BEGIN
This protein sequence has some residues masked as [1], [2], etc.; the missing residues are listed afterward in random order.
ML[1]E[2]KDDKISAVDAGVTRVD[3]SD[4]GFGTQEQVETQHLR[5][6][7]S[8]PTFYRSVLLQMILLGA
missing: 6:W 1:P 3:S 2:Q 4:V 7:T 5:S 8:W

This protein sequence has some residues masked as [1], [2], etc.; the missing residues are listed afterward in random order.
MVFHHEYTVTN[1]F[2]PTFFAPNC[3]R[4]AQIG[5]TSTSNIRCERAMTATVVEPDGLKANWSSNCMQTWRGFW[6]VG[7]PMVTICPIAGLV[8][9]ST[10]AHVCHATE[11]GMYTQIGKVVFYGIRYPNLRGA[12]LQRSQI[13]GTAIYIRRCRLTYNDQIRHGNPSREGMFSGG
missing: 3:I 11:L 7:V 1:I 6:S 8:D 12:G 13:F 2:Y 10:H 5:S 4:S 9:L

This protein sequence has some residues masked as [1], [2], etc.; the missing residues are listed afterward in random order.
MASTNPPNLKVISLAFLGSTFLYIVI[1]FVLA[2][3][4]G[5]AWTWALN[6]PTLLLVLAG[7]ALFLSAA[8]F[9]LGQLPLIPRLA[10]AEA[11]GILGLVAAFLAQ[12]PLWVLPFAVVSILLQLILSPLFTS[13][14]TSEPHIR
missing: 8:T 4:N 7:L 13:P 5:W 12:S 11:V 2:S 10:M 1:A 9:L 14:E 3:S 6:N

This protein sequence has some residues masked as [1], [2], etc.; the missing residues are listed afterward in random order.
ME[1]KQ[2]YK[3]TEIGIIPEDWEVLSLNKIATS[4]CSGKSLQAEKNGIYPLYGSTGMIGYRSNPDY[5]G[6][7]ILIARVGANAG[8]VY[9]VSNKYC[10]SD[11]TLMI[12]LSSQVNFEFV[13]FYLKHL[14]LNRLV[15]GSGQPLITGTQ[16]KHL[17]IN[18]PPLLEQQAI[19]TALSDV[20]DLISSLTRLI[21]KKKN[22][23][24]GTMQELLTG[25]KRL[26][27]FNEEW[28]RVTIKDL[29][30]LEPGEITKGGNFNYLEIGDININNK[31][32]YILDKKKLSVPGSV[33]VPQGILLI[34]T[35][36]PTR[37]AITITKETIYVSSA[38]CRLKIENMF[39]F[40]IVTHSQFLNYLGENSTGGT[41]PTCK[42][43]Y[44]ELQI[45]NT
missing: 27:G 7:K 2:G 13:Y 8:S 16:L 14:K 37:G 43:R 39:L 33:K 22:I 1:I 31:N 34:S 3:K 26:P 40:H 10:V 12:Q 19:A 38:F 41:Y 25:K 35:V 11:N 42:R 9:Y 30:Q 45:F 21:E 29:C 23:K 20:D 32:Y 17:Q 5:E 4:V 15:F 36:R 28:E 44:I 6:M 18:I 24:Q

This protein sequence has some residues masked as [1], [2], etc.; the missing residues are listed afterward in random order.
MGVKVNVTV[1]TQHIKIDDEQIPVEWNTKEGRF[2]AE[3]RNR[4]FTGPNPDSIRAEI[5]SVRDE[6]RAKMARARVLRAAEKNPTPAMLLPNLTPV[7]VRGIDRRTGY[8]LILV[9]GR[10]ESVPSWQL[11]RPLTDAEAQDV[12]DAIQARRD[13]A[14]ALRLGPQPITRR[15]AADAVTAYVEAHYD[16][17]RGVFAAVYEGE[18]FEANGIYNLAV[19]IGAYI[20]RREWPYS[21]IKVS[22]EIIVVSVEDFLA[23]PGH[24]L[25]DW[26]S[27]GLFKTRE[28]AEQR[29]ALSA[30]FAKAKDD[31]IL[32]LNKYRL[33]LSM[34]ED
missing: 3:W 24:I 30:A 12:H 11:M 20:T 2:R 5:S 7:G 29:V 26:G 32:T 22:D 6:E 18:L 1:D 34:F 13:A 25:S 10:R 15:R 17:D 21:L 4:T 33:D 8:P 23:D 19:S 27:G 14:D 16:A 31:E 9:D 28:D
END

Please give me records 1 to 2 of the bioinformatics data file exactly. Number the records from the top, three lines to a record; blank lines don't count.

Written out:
This protein sequence has some residues masked as [1], [2], etc.; the missing residues are listed afterward in random order.
ML[1]E[2]KDDKISAVDAGVTRVD[3]SD[4]GFGTQEQVETQHLR[5][6][7]S[8]PTFYRSVLLQMILLGA
missing: 6:W 1:P 3:S 2:Q 4:V 7:T 5:S 8:W

This protein sequence has some residues masked as [1], [2], etc.; the missing residues are listed afterward in random order.
MVFHHEYTVTN[1]F[2]PTFFAPNC[3]R[4]AQIG[5]TSTSNIRCERAMTATVVEPDGLKANWSSNCMQTWRGFW[6]VG[7]PMVTICPIAGLV[8][9]ST[10]AHVCHATE[11]GMYTQIGKVVFYGIRYPNLRGA[12]LQRSQI[13]GTAIYIRRCRLTYNDQIRHGNPSREGMFSGG
missing: 3:I 11:L 7:V 1:I 6:S 8:D 12:G 13:F 2:Y 10:H 5:S 4:S 9:L